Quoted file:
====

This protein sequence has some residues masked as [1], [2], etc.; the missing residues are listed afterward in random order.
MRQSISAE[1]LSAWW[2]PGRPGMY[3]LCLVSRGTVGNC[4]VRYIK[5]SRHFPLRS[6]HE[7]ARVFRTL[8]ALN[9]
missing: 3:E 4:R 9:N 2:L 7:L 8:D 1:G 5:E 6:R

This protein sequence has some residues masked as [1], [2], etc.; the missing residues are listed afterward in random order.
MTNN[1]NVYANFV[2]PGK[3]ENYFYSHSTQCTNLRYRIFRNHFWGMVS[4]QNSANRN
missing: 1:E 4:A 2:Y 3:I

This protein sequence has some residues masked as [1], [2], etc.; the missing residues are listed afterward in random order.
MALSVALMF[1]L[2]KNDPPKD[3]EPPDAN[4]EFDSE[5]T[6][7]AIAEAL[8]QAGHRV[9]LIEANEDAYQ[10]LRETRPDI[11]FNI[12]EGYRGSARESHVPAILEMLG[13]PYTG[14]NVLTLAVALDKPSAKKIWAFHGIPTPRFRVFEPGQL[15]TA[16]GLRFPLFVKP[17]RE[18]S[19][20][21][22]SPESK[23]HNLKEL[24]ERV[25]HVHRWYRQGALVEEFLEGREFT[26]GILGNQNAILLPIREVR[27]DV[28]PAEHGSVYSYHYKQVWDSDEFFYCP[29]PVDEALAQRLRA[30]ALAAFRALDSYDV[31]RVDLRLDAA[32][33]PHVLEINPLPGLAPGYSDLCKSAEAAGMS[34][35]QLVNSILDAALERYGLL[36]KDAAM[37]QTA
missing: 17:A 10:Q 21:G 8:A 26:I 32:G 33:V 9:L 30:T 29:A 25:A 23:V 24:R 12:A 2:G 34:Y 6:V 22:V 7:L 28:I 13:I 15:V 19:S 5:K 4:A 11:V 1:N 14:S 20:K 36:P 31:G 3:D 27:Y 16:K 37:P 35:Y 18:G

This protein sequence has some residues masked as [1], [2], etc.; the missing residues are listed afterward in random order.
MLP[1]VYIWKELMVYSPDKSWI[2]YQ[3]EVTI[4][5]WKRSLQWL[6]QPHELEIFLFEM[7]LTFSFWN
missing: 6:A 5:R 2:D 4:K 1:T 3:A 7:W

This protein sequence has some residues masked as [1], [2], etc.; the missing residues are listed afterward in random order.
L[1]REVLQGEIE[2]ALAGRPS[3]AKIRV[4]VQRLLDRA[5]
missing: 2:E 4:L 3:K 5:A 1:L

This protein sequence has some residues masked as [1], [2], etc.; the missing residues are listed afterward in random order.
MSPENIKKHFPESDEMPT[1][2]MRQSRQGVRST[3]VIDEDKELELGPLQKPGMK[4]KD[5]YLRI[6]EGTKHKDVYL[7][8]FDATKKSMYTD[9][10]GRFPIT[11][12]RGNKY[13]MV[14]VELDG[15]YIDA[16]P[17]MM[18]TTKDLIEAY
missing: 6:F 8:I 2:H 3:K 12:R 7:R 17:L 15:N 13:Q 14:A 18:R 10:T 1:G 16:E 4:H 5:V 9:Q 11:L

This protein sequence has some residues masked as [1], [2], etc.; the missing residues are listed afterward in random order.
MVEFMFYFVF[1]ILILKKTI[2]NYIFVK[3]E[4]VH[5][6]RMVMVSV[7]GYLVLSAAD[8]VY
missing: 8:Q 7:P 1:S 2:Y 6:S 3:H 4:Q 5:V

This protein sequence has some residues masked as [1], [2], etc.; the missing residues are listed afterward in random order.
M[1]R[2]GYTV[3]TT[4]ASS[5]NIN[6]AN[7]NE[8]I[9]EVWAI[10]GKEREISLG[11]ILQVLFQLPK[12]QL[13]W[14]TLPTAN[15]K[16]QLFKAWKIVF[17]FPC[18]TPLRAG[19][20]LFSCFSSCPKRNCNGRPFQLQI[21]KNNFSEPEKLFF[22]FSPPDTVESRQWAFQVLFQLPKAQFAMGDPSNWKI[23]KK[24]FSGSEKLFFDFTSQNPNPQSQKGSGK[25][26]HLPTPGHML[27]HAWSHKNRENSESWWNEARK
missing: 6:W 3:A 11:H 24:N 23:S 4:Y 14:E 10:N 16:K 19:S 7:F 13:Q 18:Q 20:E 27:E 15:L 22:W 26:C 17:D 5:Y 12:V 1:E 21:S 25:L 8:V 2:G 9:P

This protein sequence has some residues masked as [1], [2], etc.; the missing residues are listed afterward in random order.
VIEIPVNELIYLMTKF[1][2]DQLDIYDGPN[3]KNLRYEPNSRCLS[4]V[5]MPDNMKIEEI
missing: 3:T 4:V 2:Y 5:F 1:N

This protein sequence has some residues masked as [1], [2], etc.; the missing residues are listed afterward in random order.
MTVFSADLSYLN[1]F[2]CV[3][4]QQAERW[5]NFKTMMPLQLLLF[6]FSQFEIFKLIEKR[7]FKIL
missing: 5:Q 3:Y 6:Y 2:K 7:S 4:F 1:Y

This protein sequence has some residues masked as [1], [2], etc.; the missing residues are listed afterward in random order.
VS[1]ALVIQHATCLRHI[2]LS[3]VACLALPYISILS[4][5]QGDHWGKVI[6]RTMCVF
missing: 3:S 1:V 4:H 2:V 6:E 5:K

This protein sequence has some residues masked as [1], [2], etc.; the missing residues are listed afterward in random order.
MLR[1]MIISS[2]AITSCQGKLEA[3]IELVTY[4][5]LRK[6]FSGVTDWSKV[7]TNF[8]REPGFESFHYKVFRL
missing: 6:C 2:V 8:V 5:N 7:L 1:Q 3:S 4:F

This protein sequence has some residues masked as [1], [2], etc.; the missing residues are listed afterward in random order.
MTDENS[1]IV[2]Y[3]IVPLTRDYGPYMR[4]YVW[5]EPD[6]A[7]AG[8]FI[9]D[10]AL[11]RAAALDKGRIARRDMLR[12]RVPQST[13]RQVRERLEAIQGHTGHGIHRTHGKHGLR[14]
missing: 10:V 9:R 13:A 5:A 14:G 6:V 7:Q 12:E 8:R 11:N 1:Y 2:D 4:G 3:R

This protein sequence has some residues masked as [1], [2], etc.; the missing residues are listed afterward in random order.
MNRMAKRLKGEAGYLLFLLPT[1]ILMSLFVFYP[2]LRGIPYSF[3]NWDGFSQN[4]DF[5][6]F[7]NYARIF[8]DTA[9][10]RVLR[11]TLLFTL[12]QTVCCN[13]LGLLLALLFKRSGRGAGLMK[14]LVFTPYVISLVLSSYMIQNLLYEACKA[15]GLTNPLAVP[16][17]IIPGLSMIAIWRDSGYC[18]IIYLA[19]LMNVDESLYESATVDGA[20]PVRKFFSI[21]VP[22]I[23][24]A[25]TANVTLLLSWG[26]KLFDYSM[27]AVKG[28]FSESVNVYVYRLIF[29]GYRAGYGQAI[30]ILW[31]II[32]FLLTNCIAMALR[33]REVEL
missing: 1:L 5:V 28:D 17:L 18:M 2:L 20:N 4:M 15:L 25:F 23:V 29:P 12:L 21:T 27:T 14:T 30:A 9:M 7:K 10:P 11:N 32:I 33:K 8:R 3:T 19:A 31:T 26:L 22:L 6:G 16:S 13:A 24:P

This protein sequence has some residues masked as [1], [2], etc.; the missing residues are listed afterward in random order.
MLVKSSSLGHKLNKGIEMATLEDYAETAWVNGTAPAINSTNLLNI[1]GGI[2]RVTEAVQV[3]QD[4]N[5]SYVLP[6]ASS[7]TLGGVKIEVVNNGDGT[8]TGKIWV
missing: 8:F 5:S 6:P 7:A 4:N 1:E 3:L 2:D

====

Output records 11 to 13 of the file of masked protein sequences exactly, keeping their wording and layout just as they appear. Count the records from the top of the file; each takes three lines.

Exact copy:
This protein sequence has some residues masked as [1], [2], etc.; the missing residues are listed afterward in random order.
VS[1]ALVIQHATCLRHI[2]LS[3]VACLALPYISILS[4][5]QGDHWGKVI[6]RTMCVF
missing: 3:S 1:V 4:H 2:V 6:E 5:K

This protein sequence has some residues masked as [1], [2], etc.; the missing residues are listed afterward in random order.
MLR[1]MIISS[2]AITSCQGKLEA[3]IELVTY[4][5]LRK[6]FSGVTDWSKV[7]TNF[8]REPGFESFHYKVFRL
missing: 6:C 2:V 8:V 5:N 7:L 1:Q 3:S 4:F

This protein sequence has some residues masked as [1], [2], etc.; the missing residues are listed afterward in random order.
MTDENS[1]IV[2]Y[3]IVPLTRDYGPYMR[4]YVW[5]EPD[6]A[7]AG[8]FI[9]D[10]AL[11]RAAALDKGRIARRDMLR[12]RVPQST[13]RQVRERLEAIQGHTGHGIHRTHGKHGLR[14]
missing: 10:V 9:R 13:A 5:A 14:G 6:V 7:Q 12:E 8:R 11:N 1:Y 2:D 4:G 3:R